Didn't think you’d ever feel even an ounce of sympathy for—let alone root for—a drunken adman, did you? Meet Mr. Burroughs.

DRY

A MEMOIR

Like the alcohol he so enjoys, Burroughs’s story of getting dry will go straight into your bloodstream and leave you buzzing, exhilarated, and wiped out.

Burroughs is a malcontented, successful advertising copywriter: in his 20s, gay, living in Manhattan, and owner of a childhood that the word “nightmare” doesn't even begin to cover (as described in Running With Scissors, 2002). Burroughs is an alcoholic, a true-blue, two-fisted, drink-till-you-see-the-spiders-on-the-wall alcoholic. He is not, as he would say, the man you’d want operating the cotton gin—he is funny and dark. This is his story of trying to keep the next drink from coming. Declaring he's “vain and shallow”—“If I were straight, I am certain I would be one of those guys who goes to wet T-shirt contests and votes with great enthusiasm”—he’s quick to strike a pose to admire his silhouette; but in his own half-mad way, he's an original, a step aslant of the cutting edge, and wonderfully capable of expressing the miseries and sublimities of detox. It starts with his agreement—dry out, or get fired—to enter rehab; he chooses a gay clinic in Minnesota: “a rehab hospital run by fags will be hip. Plus there's the possibility of good music and sex.” Reality quickly intrudes when the clinic staff checks him for cologne (“Oh, you'd be surprised by the things alcoholics will try and sneak in here to drink”) and proceeds along a circuitous path thereafter, with plenty of opportunities for cliffhanging—bad decisions in his love life; a coworker trying to sabotage his efforts to reform; AA abandonment; his best friend's death; the “alcoholic terrorist” in his head—weaving in and out of gallows humor and a honed starkness. In the end, it's all up to Burroughs, and to give the end away would be criminal, for this memoir operates on a high level of involvement and suspense.

Didn't think you’d ever feel even an ounce of sympathy for—let alone root for—a drunken adman, did you? Meet Mr. Burroughs.

Pub Date: June 1, 2003

ISBN: 0-312-27205-7

Page Count: 304

Publisher: St. Martin's

Review Posted Online: May 20, 2010

Kirkus Reviews Issue: April 15, 2003

Did you like this book?

No Comments Yet

If the authors are serious, this is a silly, distasteful book. If they are not, it’s a brilliant satire.

THE 48 LAWS OF POWER

The authors have created a sort of anti-Book of Virtues in this encyclopedic compendium of the ways and means of power.

Everyone wants power and everyone is in a constant duplicitous game to gain more power at the expense of others, according to Greene, a screenwriter and former editor at Esquire (Elffers, a book packager, designed the volume, with its attractive marginalia). We live today as courtiers once did in royal courts: we must appear civil while attempting to crush all those around us. This power game can be played well or poorly, and in these 48 laws culled from the history and wisdom of the world’s greatest power players are the rules that must be followed to win. These laws boil down to being as ruthless, selfish, manipulative, and deceitful as possible. Each law, however, gets its own chapter: “Conceal Your Intentions,” “Always Say Less Than Necessary,” “Pose as a Friend, Work as a Spy,” and so on. Each chapter is conveniently broken down into sections on what happened to those who transgressed or observed the particular law, the key elements in this law, and ways to defensively reverse this law when it’s used against you. Quotations in the margins amplify the lesson being taught. While compelling in the way an auto accident might be, the book is simply nonsense. Rules often contradict each other. We are told, for instance, to “be conspicuous at all cost,” then told to “behave like others.” More seriously, Greene never really defines “power,” and he merely asserts, rather than offers evidence for, the Hobbesian world of all against all in which he insists we live. The world may be like this at times, but often it isn’t. To ask why this is so would be a far more useful project.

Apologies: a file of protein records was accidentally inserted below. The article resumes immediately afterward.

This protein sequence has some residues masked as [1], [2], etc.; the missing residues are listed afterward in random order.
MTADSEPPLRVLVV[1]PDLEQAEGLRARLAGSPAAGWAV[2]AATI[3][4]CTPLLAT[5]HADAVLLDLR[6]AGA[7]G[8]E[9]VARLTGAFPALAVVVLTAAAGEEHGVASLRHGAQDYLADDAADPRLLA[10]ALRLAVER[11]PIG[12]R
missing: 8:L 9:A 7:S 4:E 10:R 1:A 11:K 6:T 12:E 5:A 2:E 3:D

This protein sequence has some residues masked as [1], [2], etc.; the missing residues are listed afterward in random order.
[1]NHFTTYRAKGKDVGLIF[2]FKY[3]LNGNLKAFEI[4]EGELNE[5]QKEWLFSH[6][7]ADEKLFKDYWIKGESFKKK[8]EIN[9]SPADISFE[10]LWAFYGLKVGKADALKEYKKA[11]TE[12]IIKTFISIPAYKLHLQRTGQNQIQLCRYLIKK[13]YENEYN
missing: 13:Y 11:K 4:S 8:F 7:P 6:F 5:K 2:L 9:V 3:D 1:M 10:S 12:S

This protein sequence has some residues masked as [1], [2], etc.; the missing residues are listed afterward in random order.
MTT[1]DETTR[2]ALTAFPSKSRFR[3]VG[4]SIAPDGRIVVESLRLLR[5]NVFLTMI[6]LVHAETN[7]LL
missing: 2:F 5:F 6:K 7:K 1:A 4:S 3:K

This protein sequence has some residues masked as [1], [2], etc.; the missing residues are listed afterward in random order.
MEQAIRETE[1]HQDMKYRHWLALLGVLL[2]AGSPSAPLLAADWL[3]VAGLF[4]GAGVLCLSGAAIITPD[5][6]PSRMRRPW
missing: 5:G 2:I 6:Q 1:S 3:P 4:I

If the authors are serious, this is a silly, distasteful book. If they are not, it’s a brilliant satire.

Pub Date: Sept. 1, 1998

ISBN: 0-670-88146-5

Page Count: 430

Publisher: Viking

Review Posted Online: May 20, 2010

Kirkus Reviews Issue: July 15, 1998

Did you like this book?

The author's youthfulness helps to assure the inevitable comparison with the Anne Frank diary although over and above the...

NIGHT

Elie Wiesel spent his early years in a small Transylvanian town as one of four children. 

He was the only one of the family to survive what Francois Maurois, in his introduction, calls the "human holocaust" of the persecution of the Jews, which began with the restrictions, the singularization of the yellow star, the enclosure within the ghetto, and went on to the mass deportations to the ovens of Auschwitz and Buchenwald. There are unforgettable and horrifying scenes here in this spare and sombre memoir of this experience of the hanging of a child, of his first farewell with his father who leaves him an inheritance of a knife and a spoon, and of his last goodbye at Buchenwald his father's corpse is already cold let alone the long months of survival under unconscionable conditions. 

The author's youthfulness helps to assure the inevitable comparison with the Anne Frank diary although over and above the sphere of suffering shared, and in this case extended to the death march itself, there is no spiritual or emotional legacy here to offset any reader reluctance.

Pub Date: Jan. 16, 2006

ISBN: 0374500010

Page Count: 120

Publisher: Hill & Wang

Review Posted Online: Oct. 7, 2011

Kirkus Reviews Issue: Jan. 15, 2006

Did you like this book?

more